Is there such a thing as objective truth, or only an agreed upon “reality”? Like many of his early films, Akira Kurosawa’s adaptation of a pair of short stories by Ryunosuke Akutagawa is concerned with the idea of authenticity, or the difference between the truth and a lie, but is also acutely aware that the lines between the two aren’t as clear as we’d like them to be largely because we lie to ourselves and come to believe our own perceptions as “truth” assuming that it is others who are mistaken or duplicitous. 

After all, the film opens with the words “I don’t understand”, as the woodsman (Takashi Shimura), who later tells us unprompted that he does not lie, tries to reconcile the conflicting testimonies of a series of witnesses at the trial of the bandit Tajomaru (Toshiro Mifune) who is accused of raping a noble woman (Machiko Kyo) in the forest and killing her husband (Masayuki Mori). At the end of the film it becomes clear that most of his confusion is born of the fact that he witnessed more than he claimed, later presenting a more objective version of the events while justifying his decision not reveal it earlier by saying he didn’t want to get involved. Not wanting to get involved might be understandable, he has six children and presumably won’t be paid for his time nor will he want to risk being accused of something himself. Then again as the cynical peasant (Kichijiro Ueda) sheltering with him at the already ruined Rashomon Gate seems to have figured out, it might equally be that he took the precious dagger repeatedly mentioned in the trial before running off to find the police. He has six children to feed after all. 

The woodsman is simply confused if also guilty, but the Buddhist monk (Minoru Chiaki) who saw the couple on the road some days previously has been thrown into existential despair and is on the brink of losing his faith in humanity. He can’t bear to live in a world in which everyone is selfish and dishonest. Yet “dishonest” is not quite the right word to describe the testimony, for there’s reason to believe that the witnesses may believe what they say when saying it or have at least deluded themselves into believing a subjective version of the truth that shows them in a better light than the “objective” might have. At least, none of the suspects are lying in order to escape justice as each confesses to the crime though for varying reasons. 

The bandit flatters himself by assuming dominance over the situation, baldly stating that he killed the samurai to rape the wife only she took a liking to him and he killed the husband in a fair fight even remarking on his skill as a swordsman. As we later see Kurosawa frames these fights in a more naturalistic fashion than your average chambara. They are often clumsy and desperate, won more by chance than by skill. Tajomaru also describes the wife as “fierce” in an unwomanly fashion though she is meek and cheerful on the stand and later states that she fainted after her husband rejected her for her “faithlessness” and woke up to find her dagger in his chest, while his beyond the grave testimony delivered via spirit medium claims that he killed himself unable to bear the humiliation of his wife’s betrayal in agreeing to leave with Tajomaru.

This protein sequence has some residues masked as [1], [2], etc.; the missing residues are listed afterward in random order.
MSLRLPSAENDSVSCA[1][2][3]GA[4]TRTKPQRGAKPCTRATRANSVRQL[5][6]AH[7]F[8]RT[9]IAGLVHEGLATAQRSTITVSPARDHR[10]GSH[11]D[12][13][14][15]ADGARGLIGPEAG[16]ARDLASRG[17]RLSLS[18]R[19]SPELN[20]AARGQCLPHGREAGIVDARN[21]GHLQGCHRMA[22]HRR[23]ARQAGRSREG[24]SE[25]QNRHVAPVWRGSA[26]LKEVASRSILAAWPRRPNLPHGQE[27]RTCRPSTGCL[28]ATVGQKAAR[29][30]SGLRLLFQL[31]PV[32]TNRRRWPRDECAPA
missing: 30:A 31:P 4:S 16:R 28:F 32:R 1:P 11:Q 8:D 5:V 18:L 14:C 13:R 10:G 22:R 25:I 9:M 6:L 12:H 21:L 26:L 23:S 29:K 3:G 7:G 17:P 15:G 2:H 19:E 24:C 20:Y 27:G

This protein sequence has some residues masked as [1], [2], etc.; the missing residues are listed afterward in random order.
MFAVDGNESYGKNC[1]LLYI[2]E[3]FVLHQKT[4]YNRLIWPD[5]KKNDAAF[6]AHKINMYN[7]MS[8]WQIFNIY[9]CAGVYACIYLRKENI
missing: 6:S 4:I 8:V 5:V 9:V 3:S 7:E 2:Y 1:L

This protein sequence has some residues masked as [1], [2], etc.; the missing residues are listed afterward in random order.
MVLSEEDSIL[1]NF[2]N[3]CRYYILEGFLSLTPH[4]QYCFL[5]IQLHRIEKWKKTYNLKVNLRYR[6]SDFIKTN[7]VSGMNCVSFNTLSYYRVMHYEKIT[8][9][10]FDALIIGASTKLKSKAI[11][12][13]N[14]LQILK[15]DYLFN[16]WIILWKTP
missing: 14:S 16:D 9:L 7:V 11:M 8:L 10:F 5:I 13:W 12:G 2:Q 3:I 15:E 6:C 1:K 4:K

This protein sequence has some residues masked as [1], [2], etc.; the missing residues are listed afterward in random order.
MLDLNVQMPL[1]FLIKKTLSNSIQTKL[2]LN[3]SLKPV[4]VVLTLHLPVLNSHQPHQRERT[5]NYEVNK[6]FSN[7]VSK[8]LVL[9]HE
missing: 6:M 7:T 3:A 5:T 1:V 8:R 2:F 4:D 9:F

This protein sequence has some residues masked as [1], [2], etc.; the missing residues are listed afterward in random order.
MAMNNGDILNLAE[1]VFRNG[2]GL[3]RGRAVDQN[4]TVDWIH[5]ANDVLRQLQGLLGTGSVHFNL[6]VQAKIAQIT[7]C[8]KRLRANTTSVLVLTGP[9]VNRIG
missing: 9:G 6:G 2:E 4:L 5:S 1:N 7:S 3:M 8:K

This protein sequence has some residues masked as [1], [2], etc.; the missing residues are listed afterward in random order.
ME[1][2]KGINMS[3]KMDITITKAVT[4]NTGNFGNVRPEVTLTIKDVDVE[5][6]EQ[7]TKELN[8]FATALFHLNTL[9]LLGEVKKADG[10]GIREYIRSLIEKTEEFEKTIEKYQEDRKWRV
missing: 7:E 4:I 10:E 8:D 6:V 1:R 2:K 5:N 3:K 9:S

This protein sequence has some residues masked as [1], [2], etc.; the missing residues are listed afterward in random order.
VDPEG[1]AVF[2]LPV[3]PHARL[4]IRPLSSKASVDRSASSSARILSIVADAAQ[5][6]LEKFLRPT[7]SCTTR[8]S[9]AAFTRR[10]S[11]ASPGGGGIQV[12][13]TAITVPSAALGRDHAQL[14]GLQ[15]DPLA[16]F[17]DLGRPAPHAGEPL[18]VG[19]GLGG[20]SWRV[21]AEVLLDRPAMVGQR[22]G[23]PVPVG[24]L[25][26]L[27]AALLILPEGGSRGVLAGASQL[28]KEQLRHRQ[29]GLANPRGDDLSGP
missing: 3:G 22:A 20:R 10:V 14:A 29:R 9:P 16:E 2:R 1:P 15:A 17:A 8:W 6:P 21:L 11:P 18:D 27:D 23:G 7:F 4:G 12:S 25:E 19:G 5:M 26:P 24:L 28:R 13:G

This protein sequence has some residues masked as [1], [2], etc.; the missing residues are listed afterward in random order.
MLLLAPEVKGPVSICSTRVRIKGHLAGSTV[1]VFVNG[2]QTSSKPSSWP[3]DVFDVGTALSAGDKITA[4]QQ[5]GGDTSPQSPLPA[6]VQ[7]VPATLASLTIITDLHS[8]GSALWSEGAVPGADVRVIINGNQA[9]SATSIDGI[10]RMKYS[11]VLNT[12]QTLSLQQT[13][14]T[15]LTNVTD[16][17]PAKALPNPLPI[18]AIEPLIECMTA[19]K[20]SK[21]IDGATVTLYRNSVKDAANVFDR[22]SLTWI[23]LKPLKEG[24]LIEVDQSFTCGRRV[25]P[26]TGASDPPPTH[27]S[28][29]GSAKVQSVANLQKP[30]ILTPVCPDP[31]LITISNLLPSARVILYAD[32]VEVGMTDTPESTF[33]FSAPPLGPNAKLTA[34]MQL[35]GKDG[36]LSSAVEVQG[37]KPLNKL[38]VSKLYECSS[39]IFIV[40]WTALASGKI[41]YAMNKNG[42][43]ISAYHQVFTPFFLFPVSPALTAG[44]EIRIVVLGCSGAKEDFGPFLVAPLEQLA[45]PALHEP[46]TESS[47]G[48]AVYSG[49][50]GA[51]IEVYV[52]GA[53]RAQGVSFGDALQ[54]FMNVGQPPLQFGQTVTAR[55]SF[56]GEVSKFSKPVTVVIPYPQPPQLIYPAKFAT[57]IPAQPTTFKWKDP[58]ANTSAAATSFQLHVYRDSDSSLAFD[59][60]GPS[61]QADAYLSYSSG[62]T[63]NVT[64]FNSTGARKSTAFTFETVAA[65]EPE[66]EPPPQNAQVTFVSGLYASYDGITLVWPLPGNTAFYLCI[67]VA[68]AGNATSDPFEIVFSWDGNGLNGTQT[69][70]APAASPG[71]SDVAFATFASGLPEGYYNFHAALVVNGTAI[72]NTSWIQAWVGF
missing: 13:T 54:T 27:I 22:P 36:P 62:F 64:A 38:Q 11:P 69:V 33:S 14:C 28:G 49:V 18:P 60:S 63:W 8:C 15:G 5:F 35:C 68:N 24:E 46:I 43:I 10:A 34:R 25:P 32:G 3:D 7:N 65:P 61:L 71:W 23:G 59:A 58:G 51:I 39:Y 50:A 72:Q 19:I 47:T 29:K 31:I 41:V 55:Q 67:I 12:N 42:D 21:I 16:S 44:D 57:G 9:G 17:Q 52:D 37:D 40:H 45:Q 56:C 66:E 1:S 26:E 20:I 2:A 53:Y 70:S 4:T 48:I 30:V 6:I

As the peasant points out, Tajomaru lies because he is insecure and so tells a story that makes him seem more “heroic” than he actually is, while the wife lies to overcome her shame, and the samurai to reclaim agency over his death and escape the twin humiliations of having been unable to protect his wife and being murdered by a petty bandit. As the three men sheltering under the Rashomon Gate concede, we don’t know our own souls and often resort to narrative to tell ourselves who we are. As usual, the truth is a little of everything, all the tales are partly true and less “lies” than wilful self-delusion to help the witness accept an unpalatable “reality”. Kurosawa perhaps hints at this in his use of extreme closeup while otherwise forcing the viewer into the roles alternately of witness and judge as if we were like the woodman watching from the bushes or hearing testimony from the dais while the action proceeds to the maddening rhythms of a bolero. Despite the hopeless of the situation, the reality that everyone lies and the world is a duplicitous place, the monk’s faith is eventually restored in the acknowledgment that there are truths other than the literal as he witnesses the woodsman’s compassion and humanity, the skies ahead of them beginning to clear as they leave the shelter of the ruined gate for a world which seems no less uncertain but perhaps not so cynical as it had before.


Rashomon is re-released in UK cinemas on 6th January courtesy of BFI.

Re-release trailer (English subtitles)

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